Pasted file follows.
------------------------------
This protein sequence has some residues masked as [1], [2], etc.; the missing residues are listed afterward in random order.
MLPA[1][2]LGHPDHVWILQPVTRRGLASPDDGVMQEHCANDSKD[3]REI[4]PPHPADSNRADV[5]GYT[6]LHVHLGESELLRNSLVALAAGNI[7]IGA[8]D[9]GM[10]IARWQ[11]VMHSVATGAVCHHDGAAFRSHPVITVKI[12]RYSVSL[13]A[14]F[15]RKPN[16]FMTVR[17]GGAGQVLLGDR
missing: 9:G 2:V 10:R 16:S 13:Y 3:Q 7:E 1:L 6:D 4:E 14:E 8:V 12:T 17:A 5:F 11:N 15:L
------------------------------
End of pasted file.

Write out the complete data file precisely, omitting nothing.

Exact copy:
This protein sequence has some residues masked as [1], [2], etc.; the missing residues are listed afterward in random order.
MLPA[1][2]LGHPDHVWILQPVTRRGLASPDDGVMQEHCANDSKD[3]REI[4]PPHPADSNRADV[5]GYT[6]LHVHLGESELLRNSLVALAAGNI[7]IGA[8]D[9]GM[10]IARWQ[11]VMHSVATGAVCHHDGAAFRSHPVITVKI[12]RYSVSL[13]A[14]F[15]RKPN[16]FMTVR[17]GGAGQVLLGDR
missing: 9:G 2:V 10:R 16:S 13:Y 3:Q 7:E 1:L 6:D 4:E 14:E 8:V 12:T 17:A 5:F 11:N 15:L